Egypt: Rights Watchdog calls for reintegration of released political prisoners

EFHR denounces Egyptian authorities’ failure to properly compensate and reintegrate released political prisoners

The Egyptian Front for Human Rights (EFHR) on Wednesday denounced Egyptian authorities’ failure to properly compensate and reintegrate released political prisoners in spite of their “public relations campaign” seeking to show progress.

Authorities have released approximately one thousand political prisoners since the Presidential Pardon Committee resumed its work nearly one year ago.

However, they have also arbitrarily arrested around three times that number during the same period, as EFHR documented last week.

The security restrictions, economic struggles, and other challenges faced by those released have been in the spotlight since activist Sherif al-Rouby was re-arrested in September after speaking publicly about the difficulties he experienced during his three months out of prison.

Since then, the committee and Egyptian authorities have claimed to be solving the problem through their “Integration of Released Persons” campaign, but EFHR’s new report documents the campaign’s many shortcomings.

While some high-profile detainees have received support after leaving prison, the vast majority receive none in returning to their old jobs or finding new employment, let alone psychological support for the trauma they suffered behind bars.

Despite that lack of support, former political prisoners have been pressured to thank and promote the work of the committee online.

Moreover, security forces have been deeply involved in the public relations campaign, ensuring that media are around to film releases and insisting that those released wear new clothes rather than prison garb.

In one case, they even ordered a released detainee back into prison so that they could re-film the exit scene.

As if on cue, the pardon committee’s Tarek El Khouly announced the releases of another 30 political prisoners and again said that the committee will “work to reintegrate those released in cooperation with all state agencies and institutions.”

Those released include Ahmed Nabil Ebrahim and journalist Ahmed Abdel Majid, both of whom were arrested during the crackdown on dissent during COP27 in Egypt.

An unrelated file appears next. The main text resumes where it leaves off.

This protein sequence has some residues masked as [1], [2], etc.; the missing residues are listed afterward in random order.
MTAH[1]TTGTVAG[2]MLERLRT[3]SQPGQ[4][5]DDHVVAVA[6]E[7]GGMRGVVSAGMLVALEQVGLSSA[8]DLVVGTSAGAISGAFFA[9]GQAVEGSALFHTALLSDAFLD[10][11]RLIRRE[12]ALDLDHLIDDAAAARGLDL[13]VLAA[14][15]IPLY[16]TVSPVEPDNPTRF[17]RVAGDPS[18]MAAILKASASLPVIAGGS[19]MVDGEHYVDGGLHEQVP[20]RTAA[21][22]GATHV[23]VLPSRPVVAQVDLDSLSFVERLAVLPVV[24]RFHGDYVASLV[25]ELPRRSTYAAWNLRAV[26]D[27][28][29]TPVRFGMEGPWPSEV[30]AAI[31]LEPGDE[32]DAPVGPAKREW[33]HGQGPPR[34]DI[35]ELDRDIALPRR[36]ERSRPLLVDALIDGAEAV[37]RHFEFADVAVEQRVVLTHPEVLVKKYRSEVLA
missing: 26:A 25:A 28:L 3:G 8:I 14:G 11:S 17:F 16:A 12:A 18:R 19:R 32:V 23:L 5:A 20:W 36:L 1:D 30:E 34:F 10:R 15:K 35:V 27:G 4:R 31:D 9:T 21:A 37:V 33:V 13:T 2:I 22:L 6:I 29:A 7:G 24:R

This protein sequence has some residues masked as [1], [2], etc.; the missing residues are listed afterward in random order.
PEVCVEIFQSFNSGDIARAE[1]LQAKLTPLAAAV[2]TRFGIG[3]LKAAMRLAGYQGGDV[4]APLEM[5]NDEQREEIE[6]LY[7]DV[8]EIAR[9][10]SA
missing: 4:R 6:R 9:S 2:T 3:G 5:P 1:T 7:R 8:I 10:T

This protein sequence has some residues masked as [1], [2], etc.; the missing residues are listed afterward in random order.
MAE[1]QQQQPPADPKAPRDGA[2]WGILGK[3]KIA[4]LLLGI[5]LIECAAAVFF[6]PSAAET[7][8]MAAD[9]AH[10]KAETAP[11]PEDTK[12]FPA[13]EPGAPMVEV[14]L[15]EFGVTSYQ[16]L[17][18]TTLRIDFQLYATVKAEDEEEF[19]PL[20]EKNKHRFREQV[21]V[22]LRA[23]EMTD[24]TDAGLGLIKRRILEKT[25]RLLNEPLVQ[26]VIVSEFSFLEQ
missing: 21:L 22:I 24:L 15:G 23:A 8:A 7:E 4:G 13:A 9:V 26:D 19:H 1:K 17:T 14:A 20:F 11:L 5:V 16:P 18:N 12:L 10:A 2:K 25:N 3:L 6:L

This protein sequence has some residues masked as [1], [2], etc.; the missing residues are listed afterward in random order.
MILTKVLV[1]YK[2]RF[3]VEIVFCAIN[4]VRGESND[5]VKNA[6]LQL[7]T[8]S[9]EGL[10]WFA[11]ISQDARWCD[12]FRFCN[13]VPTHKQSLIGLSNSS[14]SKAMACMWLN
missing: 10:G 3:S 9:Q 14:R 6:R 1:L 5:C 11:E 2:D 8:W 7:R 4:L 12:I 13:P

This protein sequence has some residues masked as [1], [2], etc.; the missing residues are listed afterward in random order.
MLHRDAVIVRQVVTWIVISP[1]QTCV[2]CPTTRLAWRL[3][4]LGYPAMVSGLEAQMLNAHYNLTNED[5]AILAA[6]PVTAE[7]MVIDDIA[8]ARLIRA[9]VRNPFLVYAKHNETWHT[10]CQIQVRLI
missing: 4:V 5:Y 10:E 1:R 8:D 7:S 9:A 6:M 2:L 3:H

Security forces arrested Ebrahim after stopping him on the street and searching through his cell phone, while Abdel Majid was detained over a Facebook post about imprisoned activist Alaa Abdel Fattah’s hunger strike.

Immediately before the advent of Ramadan, Reform and Development Party head Mohamed Anwar El Sadat again called on al-Sisi to pardon all of Egypt’s prisoners of conscience.

“I urge the President once again to take a sincere step towards unifying all Egyptians and rising above our past disagreements and mistakes,” wrote El Sadat.

“Ramadan is an opportune time to cheer up and please Egyptian families by bringing their loved ones home.”

El Sadat also echoed an appeal from POMED and other human rights groups for the International Committee of the Red Cross to be allowed to visit the Badr Rehabilitation and Correctional Center in light of reports of egregious and collective violations of human rights taking place there.

Family visits finally occurred at Badr 1 Prison following a long interval, but authorities continue to cut off Badr 3 Prison, which has been the site of the most alarming developments.

Despite the worrying conditions at Badr, Wadi al-Natrun, and the other so-called rehabilitation and correctional centers, authorities continue to tout the openings of new ones as if they represent an end to the country’s prisons crisis.

Finally, El Sadat urged security agencies and judicial authorities to create a committee “responsible for examining the status of those under travel ban as well as expats willing to return back” to ensure they receive their identity documents.

The call follows a Human Rights Watch report from last week showing how Egyptian authorities have systematically refused to provide or renew the identity documents of dissidents abroad.